Medical schools and institutions have the most remarkable intellectual property within their staffs—but no one ever sees it. Doctors sit quietly in their offices with their ideas and experience. Marketing professionals work to try to find the material and the differentiators that can publicly define the institution. Patients look for cases and stories that may match their own. Medical students seek experience and real world know-how.
The trick is to get that information and wisdom to places that can do good: public places.
One way is for institutions to seek out its “latent creative” physicians. Latent creatives are providers who love to write but never had permission and never had a platform. Latent creatives have strong opinions and amazing ideas just waiting to be shared, understood, labeled, tagged, and built upon. They have some unusual ability to speak in front of a camera, make diagrams, or collect and create images.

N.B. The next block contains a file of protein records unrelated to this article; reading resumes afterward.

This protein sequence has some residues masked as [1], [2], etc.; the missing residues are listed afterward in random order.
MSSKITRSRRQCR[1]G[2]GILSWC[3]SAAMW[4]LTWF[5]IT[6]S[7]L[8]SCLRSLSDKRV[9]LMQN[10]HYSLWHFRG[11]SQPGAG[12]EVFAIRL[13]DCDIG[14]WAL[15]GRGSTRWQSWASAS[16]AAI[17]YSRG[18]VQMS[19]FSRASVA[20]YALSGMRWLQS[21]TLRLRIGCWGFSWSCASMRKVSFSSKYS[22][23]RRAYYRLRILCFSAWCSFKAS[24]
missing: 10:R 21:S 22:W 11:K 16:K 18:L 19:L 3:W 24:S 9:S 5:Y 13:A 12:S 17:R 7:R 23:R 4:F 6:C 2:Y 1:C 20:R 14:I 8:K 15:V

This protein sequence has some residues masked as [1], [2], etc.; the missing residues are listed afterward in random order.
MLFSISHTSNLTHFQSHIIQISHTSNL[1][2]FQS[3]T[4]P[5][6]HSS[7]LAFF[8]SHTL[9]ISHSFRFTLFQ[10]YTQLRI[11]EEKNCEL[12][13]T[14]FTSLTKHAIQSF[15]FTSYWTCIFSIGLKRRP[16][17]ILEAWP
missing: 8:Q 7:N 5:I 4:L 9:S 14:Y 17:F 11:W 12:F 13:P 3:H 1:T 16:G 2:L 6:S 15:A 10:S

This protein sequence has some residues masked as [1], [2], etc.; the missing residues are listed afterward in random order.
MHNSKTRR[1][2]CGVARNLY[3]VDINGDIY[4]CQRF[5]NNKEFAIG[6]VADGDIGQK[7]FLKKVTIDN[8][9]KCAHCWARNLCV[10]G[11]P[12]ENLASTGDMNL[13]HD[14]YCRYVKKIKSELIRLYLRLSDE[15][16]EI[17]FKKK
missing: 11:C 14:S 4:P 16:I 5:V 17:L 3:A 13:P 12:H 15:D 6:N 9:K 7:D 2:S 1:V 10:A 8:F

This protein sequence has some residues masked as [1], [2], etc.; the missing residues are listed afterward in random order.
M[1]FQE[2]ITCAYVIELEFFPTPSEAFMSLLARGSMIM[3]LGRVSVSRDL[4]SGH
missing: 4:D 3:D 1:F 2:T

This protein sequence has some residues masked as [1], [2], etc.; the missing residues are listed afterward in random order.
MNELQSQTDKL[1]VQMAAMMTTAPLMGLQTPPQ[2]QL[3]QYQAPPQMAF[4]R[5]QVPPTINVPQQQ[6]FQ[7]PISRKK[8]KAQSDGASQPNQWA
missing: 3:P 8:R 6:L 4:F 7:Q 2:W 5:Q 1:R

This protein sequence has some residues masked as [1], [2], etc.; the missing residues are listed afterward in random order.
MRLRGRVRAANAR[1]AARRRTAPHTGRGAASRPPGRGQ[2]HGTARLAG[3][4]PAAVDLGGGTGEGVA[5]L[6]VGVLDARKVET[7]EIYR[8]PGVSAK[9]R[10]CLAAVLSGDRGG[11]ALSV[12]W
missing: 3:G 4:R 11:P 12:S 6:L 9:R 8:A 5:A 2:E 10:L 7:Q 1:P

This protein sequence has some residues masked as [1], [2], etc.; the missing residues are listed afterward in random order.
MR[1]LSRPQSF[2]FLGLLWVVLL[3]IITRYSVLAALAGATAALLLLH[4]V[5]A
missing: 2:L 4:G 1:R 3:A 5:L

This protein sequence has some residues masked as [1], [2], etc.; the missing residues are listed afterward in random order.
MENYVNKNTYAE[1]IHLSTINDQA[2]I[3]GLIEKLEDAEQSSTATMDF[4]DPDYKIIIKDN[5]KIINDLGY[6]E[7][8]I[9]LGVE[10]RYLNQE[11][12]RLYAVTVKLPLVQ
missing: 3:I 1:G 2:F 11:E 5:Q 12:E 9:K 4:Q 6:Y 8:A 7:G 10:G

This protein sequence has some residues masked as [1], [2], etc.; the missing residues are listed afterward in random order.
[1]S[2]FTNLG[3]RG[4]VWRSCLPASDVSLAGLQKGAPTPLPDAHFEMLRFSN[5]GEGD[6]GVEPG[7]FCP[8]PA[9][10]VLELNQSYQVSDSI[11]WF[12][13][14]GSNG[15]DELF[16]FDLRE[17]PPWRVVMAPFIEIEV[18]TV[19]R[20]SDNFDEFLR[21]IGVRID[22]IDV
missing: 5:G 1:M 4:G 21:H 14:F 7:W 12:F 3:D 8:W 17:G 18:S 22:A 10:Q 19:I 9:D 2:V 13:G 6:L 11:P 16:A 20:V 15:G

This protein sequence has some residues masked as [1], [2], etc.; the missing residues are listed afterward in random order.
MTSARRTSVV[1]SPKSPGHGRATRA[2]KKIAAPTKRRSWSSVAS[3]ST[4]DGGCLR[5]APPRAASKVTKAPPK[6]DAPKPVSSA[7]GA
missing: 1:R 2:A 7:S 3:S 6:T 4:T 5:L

Most latent creatives come into the medical profession, work, live, and retire without their creativity ever being tapped. And they have no idea what’s inside of them.
Medical leadership should be motivated to bring what’s inside their faculty out for everyone to see. Human attention centers around content—and where there’s attention, there’s money. This is the value proposition for dean and CEOs. But it goes beyond the bottom line.
It’s important to understand that “doctor” means teacher, and this new ability to be in public is bringing medicine back to its roots. The ability to write, record, and make is bringing back and amplifying the doctor’s role as teacher. It is resurrecting the doctor as communicator and leader.
—Bryan Vartabedian, MD, is a pediatric gastroenterologist at Texas Children’s Hospital/Baylor College of Medicine. He writes the “Socialized Medicine” column for Wing of Zock and blogs at 33Charts.